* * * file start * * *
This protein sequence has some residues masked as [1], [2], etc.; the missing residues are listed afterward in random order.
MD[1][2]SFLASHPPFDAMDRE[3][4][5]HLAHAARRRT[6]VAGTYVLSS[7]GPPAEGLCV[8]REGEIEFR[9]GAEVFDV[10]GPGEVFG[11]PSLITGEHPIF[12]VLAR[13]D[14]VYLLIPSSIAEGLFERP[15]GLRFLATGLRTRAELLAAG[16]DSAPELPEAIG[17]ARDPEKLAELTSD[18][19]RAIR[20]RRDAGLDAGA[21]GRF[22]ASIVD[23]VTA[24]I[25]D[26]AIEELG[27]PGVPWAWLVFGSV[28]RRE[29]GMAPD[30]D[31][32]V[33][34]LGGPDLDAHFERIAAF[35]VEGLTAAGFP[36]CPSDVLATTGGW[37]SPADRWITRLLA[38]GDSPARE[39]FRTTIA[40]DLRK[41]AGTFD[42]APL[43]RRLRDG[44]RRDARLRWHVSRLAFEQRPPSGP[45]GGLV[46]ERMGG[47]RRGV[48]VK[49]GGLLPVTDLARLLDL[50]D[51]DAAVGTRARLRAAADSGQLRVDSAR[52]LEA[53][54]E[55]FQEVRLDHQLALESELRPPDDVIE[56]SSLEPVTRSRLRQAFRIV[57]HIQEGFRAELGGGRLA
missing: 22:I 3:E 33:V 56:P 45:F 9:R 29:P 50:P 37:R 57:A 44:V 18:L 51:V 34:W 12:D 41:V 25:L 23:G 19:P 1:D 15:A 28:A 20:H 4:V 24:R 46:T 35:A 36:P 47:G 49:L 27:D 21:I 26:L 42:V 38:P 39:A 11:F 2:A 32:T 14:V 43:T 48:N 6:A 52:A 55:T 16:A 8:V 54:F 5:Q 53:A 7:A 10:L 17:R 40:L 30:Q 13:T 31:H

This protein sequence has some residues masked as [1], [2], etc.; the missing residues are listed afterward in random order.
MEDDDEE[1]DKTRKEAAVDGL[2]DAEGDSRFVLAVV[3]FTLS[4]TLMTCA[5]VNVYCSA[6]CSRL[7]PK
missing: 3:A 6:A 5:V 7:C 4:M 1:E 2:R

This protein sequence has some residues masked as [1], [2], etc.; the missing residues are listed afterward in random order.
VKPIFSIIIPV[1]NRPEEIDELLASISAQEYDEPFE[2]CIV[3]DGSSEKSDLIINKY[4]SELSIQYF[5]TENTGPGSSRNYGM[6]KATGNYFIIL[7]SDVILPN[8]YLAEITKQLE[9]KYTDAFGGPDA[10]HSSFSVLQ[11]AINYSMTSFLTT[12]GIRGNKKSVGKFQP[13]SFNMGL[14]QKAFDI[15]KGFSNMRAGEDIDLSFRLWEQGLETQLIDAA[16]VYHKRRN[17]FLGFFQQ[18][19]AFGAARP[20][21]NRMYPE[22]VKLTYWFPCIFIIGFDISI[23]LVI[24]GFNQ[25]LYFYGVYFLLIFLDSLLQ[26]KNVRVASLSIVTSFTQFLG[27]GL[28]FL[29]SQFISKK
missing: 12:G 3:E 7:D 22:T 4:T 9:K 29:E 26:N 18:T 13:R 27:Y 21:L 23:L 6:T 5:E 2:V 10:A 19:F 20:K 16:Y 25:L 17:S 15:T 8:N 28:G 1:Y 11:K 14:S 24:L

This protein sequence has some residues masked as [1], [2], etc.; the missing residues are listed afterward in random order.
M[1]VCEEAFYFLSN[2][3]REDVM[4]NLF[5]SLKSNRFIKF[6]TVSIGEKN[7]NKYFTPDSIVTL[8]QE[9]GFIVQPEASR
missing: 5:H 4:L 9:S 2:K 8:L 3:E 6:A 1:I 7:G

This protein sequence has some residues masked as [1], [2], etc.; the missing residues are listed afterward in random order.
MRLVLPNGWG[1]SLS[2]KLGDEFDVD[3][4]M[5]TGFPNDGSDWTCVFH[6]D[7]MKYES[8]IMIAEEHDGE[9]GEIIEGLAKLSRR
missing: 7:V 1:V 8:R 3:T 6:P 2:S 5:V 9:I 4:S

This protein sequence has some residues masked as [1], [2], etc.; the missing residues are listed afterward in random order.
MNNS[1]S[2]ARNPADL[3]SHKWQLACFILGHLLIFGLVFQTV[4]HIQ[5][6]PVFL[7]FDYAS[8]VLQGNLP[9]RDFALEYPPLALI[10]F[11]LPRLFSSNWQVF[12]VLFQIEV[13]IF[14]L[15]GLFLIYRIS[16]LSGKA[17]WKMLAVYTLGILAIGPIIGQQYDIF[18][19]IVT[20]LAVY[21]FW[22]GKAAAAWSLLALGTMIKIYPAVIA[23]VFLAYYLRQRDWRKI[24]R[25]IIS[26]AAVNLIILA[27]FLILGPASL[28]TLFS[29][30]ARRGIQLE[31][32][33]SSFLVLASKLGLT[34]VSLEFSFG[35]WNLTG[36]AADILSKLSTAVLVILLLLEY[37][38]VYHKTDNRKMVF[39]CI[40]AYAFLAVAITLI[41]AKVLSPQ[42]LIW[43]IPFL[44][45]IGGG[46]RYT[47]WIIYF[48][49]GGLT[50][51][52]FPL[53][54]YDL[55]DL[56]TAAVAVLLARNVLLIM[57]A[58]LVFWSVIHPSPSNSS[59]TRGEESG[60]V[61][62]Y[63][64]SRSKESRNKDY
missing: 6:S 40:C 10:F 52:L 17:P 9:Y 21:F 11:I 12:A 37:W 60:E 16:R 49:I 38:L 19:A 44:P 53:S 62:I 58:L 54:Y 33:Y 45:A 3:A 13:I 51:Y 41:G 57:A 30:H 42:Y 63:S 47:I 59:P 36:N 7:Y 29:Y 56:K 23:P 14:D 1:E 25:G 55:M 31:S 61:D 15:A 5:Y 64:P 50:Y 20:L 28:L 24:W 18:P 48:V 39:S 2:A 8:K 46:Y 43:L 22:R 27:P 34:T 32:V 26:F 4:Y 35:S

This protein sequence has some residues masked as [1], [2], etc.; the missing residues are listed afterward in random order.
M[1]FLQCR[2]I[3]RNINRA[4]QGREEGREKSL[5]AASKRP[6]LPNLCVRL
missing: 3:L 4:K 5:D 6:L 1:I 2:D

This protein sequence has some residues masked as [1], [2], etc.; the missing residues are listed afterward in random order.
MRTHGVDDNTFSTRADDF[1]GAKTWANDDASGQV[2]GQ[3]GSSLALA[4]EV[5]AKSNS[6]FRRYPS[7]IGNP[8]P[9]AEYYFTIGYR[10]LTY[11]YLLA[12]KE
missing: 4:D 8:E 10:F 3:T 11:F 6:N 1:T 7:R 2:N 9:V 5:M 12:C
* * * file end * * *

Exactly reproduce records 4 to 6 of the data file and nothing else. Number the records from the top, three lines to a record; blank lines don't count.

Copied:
This protein sequence has some residues masked as [1], [2], etc.; the missing residues are listed afterward in random order.
M[1]VCEEAFYFLSN[2][3]REDVM[4]NLF[5]SLKSNRFIKF[6]TVSIGEKN[7]NKYFTPDSIVTL[8]QE[9]GFIVQPEASR
missing: 5:H 4:L 9:S 2:K 8:L 3:E 6:A 1:I 7:G

This protein sequence has some residues masked as [1], [2], etc.; the missing residues are listed afterward in random order.
MRLVLPNGWG[1]SLS[2]KLGDEFDVD[3][4]M[5]TGFPNDGSDWTCVFH[6]D[7]MKYES[8]IMIAEEHDGE[9]GEIIEGLAKLSRR
missing: 7:V 1:V 8:R 3:T 6:P 2:S 5:V 9:I 4:S

This protein sequence has some residues masked as [1], [2], etc.; the missing residues are listed afterward in random order.
MNNS[1]S[2]ARNPADL[3]SHKWQLACFILGHLLIFGLVFQTV[4]HIQ[5][6]PVFL[7]FDYAS[8]VLQGNLP[9]RDFALEYPPLALI[10]F[11]LPRLFSSNWQVF[12]VLFQIEV[13]IF[14]L[15]GLFLIYRIS[16]LSGKA[17]WKMLAVYTLGILAIGPIIGQQYDIF[18][19]IVT[20]LAVY[21]FW[22]GKAAAAWSLLALGTMIKIYPAVIA[23]VFLAYYLRQRDWRKI[24]R[25]IIS[26]AAVNLIILA[27]FLILGPASL[28]TLFS[29][30]ARRGIQLE[31][32][33]SSFLVLASKLGLT[34]VSLEFSFG[35]WNLTG[36]AADILSKLSTAVLVILLLLEY[37][38]VYHKTDNRKMVF[39]CI[40]AYAFLAVAITLI[41]AKVLSPQ[42]LIW[43]IPFL[44][45]IGGG[46]RYT[47]WIIYF[48][49]GGLT[50][51][52]FPL[53][54]YDL[55]DL[56]TAAVAVLLARNVLLIM[57]A[58]LVFWSVIHPSPSNSS[59]TRGEESG[60]V[61][62]Y[63][64]SRSKESRNKDY
missing: 6:S 40:C 10:F 52:L 17:P 9:Y 21:F 11:I 12:A 37:W 60:E 16:R 49:I 38:L 19:A 44:P 53:S 62:I 58:L 54:Y 33:Y 45:A 3:A 13:I 51:Y 41:G 57:A 30:H 42:Y 63:S 47:I 59:P 36:N 7:Y 29:Y 56:K 23:P 14:D 1:E 25:G 55:M 31:S 61:D 15:A 5:Y 64:P 50:Y 20:L 28:L 24:W 18:P 48:V 39:S 2:A 8:K 46:Y 43:L 22:R 27:P 34:T 32:V 26:F 4:Y 35:S